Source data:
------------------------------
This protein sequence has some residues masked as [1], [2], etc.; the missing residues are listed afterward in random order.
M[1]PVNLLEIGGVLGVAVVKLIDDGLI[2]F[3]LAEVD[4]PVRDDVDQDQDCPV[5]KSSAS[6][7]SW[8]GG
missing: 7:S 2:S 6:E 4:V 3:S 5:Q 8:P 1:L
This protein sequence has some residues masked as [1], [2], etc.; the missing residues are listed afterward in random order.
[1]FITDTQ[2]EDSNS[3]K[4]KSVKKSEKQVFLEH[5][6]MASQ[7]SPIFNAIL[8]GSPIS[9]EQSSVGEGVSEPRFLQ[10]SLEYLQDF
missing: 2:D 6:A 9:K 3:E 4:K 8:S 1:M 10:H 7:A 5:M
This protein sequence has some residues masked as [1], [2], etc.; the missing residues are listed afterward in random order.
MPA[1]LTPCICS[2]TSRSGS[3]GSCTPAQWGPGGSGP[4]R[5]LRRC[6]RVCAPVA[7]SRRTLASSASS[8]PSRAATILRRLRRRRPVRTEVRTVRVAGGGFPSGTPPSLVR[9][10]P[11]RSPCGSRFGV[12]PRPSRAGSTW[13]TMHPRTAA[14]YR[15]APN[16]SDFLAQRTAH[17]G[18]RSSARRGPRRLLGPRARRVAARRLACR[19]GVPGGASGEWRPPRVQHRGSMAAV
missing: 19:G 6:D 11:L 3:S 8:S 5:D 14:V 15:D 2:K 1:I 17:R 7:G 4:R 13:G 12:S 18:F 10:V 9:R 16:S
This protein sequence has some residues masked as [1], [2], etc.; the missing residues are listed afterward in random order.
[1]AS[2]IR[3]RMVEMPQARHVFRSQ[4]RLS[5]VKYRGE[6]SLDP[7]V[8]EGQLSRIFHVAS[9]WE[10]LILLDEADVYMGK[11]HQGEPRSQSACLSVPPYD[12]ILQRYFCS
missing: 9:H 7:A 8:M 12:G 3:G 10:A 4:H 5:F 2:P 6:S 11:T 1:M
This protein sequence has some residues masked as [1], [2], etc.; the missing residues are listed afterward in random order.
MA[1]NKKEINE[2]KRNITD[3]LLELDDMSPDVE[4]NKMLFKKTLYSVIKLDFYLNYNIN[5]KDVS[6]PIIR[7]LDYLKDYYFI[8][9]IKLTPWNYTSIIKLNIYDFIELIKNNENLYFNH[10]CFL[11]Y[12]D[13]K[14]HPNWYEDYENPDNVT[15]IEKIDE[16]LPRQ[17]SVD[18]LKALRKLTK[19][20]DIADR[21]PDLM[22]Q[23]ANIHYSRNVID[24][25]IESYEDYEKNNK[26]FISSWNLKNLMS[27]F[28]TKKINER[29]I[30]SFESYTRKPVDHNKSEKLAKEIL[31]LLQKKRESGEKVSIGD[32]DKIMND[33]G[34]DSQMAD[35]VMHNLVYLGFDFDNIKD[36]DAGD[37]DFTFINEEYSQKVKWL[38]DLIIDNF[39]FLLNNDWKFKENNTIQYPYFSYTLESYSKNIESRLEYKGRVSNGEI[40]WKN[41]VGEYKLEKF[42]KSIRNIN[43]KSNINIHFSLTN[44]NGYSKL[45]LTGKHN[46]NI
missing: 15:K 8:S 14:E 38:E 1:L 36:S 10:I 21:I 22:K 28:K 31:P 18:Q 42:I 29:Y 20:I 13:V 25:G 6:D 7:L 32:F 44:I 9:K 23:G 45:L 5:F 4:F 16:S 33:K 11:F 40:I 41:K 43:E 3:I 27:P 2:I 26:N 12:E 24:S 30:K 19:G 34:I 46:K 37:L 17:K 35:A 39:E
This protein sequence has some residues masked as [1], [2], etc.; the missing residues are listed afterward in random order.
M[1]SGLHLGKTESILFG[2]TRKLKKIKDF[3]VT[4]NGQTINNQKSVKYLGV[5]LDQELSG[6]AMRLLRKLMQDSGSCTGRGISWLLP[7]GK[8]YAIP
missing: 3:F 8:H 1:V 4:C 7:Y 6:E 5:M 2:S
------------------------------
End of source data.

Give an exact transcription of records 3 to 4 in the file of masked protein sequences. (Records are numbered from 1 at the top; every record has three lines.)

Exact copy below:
This protein sequence has some residues masked as [1], [2], etc.; the missing residues are listed afterward in random order.
MPA[1]LTPCICS[2]TSRSGS[3]GSCTPAQWGPGGSGP[4]R[5]LRRC[6]RVCAPVA[7]SRRTLASSASS[8]PSRAATILRRLRRRRPVRTEVRTVRVAGGGFPSGTPPSLVR[9][10]P[11]RSPCGSRFGV[12]PRPSRAGSTW[13]TMHPRTAA[14]YR[15]APN[16]SDFLAQRTAH[17]G[18]RSSARRGPRRLLGPRARRVAARRLACR[19]GVPGGASGEWRPPRVQHRGSMAAV
missing: 19:G 6:D 11:L 3:S 8:S 5:D 14:V 15:D 2:K 1:I 17:R 7:G 4:R 13:G 12:S 18:F 10:V 9:R 16:S
This protein sequence has some residues masked as [1], [2], etc.; the missing residues are listed afterward in random order.
[1]AS[2]IR[3]RMVEMPQARHVFRSQ[4]RLS[5]VKYRGE[6]SLDP[7]V[8]EGQLSRIFHVAS[9]WE[10]LILLDEADVYMGK[11]HQGEPRSQSACLSVPPYD[12]ILQRYFCS
missing: 9:H 7:A 8:M 12:G 3:G 10:A 4:H 5:F 2:P 6:S 11:T 1:M